James D. Moffat
|James David Moffat|
|Third President of
Washington & Jefferson College
November 16, 1881 – January 1, 1915
|Preceded by||George P. Hays|
|Succeeded by||Frederick W. Hinitt|
|Born||March 15, 1846
New Lisbon, Ohio
|Died||November 4, 1916
|Alma mater||Washington & Jefferson College
Western University of Pennsylvania
University of Pennsylvania
Missouri Valley College
|Salary||$7,100 per year|
Moffat, a native of New Lisbon, Ohio, was born on March 15, 1846. He spent his youth in St. Clairsville, Ohio and Bellaire, Ohio before working as a teacher and a bookkeeper. He entered Jefferson College in 1865 and graduated from Washington & Jefferson College in 1869. He studied at Princeton Theological Seminary from 1869-1871. Following ordination in 1873, he served as pastor in Wheeling, West Virginia. He received three Doctor of Laws degrees, one from the Western University of Pennsylvania in 1897, another from University of Pennsylvania in 1901, and another from the Missouri Valley College in 1906. Moffat received two honorary Doctor of Divinity degrees, one from Hanover College in 1882 and one from the College of New Jersey in 1883.
He was elected the third president of Washington & Jefferson College on November 16, 1881. During his tenure, the college experienced a period of growth, including a threefold increase in the number of professors and new campus buildings.
In 1884, the college purchased the land known as the "old fair ground," now used for Cameron Stadium, for the sum of $7,025. The student body agreed to contribute one dollar each term to finance the purchase. The college built a new gymnasium (now the Old Gym) in 1893; Hays Hall was completed in 1903; Thompson Memorial Library opened in 1905; and Thistle Physics Building was completed in 1912. In 1893, the campus installed an electric lighting system. In 1892, the Board of Trustees granted a request from the senior class that they be graduated in cap and gown, establishing that tradition at W&J for all future commencements.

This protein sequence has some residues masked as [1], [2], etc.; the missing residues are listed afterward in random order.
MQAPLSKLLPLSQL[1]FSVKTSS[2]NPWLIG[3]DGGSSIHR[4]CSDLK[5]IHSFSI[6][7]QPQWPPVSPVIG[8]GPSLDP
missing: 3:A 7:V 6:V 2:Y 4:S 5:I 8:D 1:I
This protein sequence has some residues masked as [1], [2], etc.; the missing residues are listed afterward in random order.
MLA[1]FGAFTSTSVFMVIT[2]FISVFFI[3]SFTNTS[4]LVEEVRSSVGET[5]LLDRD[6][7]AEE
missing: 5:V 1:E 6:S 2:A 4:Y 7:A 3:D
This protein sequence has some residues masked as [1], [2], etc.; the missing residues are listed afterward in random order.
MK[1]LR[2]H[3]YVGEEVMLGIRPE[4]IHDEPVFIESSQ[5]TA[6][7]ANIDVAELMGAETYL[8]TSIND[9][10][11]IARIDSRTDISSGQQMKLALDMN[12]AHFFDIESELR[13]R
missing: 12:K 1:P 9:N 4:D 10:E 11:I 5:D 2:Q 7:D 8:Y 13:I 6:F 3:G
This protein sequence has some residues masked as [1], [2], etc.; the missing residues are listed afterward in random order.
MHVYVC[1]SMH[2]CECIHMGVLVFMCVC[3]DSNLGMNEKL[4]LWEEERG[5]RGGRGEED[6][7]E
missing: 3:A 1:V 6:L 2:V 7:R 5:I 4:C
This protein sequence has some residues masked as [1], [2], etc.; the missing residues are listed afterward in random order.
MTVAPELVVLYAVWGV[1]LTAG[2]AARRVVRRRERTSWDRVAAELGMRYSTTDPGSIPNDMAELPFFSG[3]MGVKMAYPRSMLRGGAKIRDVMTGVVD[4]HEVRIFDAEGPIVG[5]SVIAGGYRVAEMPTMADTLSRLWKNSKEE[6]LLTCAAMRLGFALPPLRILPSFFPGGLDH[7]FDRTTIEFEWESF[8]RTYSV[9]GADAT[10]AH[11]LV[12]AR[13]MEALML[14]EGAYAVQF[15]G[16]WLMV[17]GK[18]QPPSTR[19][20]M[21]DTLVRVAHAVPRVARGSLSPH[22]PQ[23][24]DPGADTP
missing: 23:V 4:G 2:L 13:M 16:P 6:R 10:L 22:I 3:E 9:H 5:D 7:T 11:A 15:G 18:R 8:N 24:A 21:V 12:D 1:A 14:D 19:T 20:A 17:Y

Moffat personally paid for the 1912 renovations of McMillan Hall. He resigned on January 1, 1915 after 33 years of service, citing his age of 68 years and the responsibilities of his office as factors in his retirement. At that time, he was one of the oldest college presidents in continuous service in the country, and his salary of $7,100 made him one of the highest paid presidents in the country. He died in his home in Washington, Pennsylvania on November 4, 1916 after a short illness.
George P. Hays
|President of Washington and Jefferson College
Frederick W. Hinitt
The Rev. J. Addison Henry
|Moderator of the 117th General Assembly of the Presbyterian Church in the United States of America
The Rev. Hunter Corbett